A rat model of tendon repair was established to investigate the effects of hydrogen water on tendon adhesion reduction. Thirty-six Sprague Dawley rats were randomly divided into a normal saline (NS) group and a hydrogen water (HS) group according to the processing reagents after a tendon repairing operation. Pre- and postoperative superoxide dismutase (SOD), malondialdehyde (MDA), and glutathione (GSH) in subjects’ serum were observed. Skin fibroblasts were grouped into an NS group, H2 O2 group, H2 group, and H2 O2 H2 group. Expressions of Nrf2, CATA, and γ-GCS were also tested by Western blot analysis. 8-OHdG, GSH, MDA, and SOD of the cells were analyzed by the enzyme-linked immunosorbent assay method. The postoperative SOD activity and GSH contents were significantly reduced (P < 0.05), whereas the postoperative MDA level was significantly increased (P < 0.05). Similarly, the postoperative HS group showed significantly higher SOD activity and GSH contents (P < 0.05) but lower MDA (P < 0.05) compared with the postoperative NS group. MDA and 8-OHdG were significantly decreased in hydrogen-rich medium, while SOD and GSH were increased. The expression of Nrf2, CATA, and γ-GCS in antioxidant system were reduced after H2 O2 processing, which were restored after the application of hydrogen-rich medium. Hydrogen water can reduce tendon adhesion after tendon repairing and prohibit excessive inflammatory response, which could be associated with the activation of the Nrf2 pathway.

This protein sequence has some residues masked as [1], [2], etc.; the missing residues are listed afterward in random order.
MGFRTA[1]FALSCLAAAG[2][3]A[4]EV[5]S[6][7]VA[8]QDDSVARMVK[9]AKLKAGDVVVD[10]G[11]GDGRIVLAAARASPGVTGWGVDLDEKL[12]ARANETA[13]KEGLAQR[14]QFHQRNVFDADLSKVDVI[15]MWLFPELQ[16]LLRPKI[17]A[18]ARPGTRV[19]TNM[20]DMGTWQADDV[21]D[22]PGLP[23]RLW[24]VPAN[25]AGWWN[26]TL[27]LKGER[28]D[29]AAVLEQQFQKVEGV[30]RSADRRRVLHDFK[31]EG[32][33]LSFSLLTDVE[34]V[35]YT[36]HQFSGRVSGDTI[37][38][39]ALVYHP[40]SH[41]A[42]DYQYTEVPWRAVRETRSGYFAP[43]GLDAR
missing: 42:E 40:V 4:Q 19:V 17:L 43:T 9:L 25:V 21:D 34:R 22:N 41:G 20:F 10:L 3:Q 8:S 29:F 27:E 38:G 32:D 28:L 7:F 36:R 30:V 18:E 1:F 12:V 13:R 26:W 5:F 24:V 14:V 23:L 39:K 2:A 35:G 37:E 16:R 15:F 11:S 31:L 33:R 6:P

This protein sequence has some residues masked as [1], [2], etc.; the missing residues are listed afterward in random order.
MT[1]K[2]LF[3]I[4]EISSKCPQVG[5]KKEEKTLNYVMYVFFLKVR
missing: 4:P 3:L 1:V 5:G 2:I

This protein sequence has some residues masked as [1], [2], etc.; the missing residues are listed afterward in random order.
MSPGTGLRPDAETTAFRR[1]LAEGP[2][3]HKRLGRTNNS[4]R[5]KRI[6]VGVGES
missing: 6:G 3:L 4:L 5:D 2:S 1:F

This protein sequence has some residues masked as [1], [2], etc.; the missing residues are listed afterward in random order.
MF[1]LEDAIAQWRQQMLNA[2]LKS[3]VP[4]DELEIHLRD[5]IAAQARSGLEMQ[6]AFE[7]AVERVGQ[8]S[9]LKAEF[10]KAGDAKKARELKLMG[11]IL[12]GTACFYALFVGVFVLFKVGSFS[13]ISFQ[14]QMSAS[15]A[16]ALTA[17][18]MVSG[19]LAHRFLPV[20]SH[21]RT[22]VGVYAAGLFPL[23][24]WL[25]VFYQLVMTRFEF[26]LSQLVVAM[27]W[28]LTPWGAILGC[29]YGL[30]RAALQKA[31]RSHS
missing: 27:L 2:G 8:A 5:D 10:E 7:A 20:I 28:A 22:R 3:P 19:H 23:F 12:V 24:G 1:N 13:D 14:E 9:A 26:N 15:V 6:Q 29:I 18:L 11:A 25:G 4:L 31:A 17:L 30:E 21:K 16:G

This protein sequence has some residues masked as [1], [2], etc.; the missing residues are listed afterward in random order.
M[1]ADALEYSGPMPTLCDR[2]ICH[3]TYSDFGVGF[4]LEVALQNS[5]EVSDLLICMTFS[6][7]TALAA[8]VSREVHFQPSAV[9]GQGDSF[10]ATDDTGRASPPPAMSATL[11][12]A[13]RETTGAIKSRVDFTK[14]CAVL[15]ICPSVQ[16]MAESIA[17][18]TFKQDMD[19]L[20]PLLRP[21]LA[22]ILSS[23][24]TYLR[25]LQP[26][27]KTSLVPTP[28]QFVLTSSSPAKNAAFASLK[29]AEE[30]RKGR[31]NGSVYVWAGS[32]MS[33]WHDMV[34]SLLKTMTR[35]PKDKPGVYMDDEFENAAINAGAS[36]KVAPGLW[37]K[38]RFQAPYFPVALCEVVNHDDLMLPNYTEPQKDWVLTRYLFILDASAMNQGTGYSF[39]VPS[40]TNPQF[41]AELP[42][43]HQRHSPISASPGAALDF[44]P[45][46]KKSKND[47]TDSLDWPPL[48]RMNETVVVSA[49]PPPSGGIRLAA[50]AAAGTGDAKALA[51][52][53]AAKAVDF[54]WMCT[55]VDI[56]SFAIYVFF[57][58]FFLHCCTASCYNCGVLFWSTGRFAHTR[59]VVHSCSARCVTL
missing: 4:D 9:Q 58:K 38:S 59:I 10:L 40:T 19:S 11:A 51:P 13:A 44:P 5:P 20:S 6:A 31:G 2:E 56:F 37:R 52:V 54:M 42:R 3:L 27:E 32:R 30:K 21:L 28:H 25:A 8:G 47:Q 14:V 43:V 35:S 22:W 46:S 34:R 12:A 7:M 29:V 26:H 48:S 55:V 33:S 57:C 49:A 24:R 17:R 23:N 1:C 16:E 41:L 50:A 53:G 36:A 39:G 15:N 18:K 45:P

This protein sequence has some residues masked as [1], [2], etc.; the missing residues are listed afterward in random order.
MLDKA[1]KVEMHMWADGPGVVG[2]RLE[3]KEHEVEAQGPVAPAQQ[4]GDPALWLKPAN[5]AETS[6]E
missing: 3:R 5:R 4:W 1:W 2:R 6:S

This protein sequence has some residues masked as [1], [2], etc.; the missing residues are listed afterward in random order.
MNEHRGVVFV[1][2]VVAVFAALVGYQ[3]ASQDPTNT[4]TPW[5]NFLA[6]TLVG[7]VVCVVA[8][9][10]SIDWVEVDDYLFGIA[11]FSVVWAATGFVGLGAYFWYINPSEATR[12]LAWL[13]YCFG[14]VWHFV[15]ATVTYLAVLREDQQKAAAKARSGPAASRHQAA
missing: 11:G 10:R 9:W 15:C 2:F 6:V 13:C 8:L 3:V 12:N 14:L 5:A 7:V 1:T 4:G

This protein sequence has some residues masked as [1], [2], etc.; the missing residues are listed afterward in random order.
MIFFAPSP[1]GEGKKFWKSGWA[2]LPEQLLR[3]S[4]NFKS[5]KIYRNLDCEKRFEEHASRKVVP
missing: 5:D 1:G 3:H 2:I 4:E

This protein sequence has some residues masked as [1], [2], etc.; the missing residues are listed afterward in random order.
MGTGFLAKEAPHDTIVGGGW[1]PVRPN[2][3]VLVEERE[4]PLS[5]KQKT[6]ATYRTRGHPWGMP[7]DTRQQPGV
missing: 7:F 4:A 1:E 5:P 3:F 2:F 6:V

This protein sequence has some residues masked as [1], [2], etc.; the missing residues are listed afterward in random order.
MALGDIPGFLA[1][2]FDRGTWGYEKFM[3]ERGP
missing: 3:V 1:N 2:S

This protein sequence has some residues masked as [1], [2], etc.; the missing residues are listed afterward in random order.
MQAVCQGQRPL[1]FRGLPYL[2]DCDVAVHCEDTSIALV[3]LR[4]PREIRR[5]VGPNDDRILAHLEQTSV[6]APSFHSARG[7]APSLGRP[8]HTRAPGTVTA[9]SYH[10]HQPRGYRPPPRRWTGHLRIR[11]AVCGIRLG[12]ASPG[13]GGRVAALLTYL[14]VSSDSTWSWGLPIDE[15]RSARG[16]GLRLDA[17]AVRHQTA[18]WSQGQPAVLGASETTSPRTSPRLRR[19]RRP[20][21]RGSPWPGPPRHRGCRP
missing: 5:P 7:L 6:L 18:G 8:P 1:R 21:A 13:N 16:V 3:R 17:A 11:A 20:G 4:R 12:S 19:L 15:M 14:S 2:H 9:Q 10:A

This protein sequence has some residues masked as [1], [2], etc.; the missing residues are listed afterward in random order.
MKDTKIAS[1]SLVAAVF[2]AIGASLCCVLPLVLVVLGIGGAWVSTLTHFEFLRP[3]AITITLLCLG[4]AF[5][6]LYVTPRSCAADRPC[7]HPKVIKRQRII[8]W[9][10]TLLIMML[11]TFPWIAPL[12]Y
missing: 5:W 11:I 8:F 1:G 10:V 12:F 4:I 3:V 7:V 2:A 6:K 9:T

Meng J, Yu P, Tong J, et al. Hydrogen treatment reduces tendon adhesion and inflammatory response. J Cell Biochem. 2018 Oct 26. doi: 10.1002/jcb.27441.